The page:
Domaine de la Combe, vineyard of the Pays Nantais, producer of Muscadet in Saint-Fiacre

 The Soil 

A terroir between Sèvre and Maine

At the mouth of the Loire river —the river so much appreciated by the kings of France— is nestled the vineyard of Muscadet. At the heart of the Nantes region, appears the only village embedded between the two Sevre and Maine rivers: Saint-Fiacre! Over time, the valleys of these rivers have shaped steep slopes and drawn an eroded soil. Nowadays, these slopes are rocky and make up a terroir which is conducive to the cultivation of the melon de Bourgogne grape variety. The large number of pebbles allow for a good drainage, forcing the roots to go down in this cracked rock to draw water deep down.
At La Pétière, solely the vine was able to grow on the pebbles just above the ground. This multi-exposure cliff, characterized by table-lands as well as southern exposure slopes, plains and a northern slope, is made of metamorphic rocks. Here intersect the faults of schist, gneiss and orthogneiss. The vine plots are almost surrounded by the Sevre River, thus creating a unique microclimate.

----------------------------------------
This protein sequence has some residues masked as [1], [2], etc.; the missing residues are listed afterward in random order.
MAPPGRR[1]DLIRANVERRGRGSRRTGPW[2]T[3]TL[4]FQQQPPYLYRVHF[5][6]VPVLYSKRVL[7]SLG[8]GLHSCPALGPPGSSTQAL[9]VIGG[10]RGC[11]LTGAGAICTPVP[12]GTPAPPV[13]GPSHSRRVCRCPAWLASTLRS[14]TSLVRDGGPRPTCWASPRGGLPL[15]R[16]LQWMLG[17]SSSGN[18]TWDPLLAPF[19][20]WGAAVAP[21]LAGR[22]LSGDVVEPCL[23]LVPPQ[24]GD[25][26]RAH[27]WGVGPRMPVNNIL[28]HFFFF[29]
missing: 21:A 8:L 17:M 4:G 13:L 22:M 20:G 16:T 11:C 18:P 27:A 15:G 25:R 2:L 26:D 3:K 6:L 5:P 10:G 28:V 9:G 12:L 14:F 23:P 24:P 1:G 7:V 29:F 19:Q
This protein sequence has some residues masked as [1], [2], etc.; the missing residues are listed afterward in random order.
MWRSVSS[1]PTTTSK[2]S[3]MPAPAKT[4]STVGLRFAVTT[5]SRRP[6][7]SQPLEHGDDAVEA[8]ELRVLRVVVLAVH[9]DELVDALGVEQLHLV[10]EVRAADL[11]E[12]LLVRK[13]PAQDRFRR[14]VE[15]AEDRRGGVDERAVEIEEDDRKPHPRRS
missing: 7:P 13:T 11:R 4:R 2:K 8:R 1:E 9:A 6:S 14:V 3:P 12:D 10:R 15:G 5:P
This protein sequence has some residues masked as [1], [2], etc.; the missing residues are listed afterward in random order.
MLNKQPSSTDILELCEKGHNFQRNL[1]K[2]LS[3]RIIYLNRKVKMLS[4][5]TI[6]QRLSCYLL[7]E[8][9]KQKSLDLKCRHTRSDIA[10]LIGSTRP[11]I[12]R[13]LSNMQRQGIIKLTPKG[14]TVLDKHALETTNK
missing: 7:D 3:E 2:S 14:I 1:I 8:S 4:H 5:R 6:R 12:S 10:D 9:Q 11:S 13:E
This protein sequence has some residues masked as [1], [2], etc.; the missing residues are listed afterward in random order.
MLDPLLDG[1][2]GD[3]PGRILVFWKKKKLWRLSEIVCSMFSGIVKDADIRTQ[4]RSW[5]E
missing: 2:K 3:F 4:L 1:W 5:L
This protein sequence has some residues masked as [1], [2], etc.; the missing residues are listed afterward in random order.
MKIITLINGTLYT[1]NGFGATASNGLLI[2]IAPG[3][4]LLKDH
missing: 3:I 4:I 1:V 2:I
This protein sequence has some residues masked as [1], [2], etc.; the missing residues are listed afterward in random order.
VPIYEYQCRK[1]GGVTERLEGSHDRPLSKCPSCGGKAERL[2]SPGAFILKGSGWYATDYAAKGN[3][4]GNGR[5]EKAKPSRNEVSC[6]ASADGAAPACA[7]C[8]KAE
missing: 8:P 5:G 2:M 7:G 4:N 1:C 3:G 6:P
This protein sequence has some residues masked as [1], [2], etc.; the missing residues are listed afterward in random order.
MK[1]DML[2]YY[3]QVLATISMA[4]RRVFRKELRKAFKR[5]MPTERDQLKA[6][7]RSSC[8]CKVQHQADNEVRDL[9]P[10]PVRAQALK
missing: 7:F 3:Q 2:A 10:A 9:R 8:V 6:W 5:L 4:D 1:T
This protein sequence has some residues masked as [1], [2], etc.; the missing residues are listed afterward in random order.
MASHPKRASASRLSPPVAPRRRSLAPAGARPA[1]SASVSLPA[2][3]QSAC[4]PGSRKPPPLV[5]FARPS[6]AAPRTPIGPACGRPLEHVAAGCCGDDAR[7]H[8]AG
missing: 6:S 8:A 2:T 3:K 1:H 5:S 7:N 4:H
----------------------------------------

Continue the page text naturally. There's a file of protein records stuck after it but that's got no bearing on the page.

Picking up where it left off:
Three soil types

The Schiste

The schist, which is an extremely friable rock, is composed of flakes; it therefore perfectly drains water and allows for a good immersion of the roots.

The Gneiss

Leptinic gneiss, resembling piano keys, fractures in straight lines; it is rather compact and stores the heat of the day to restore it at night.

The orthogneiss

Orthogneiss fractures easily; it is loaded in minerals, and is also compact.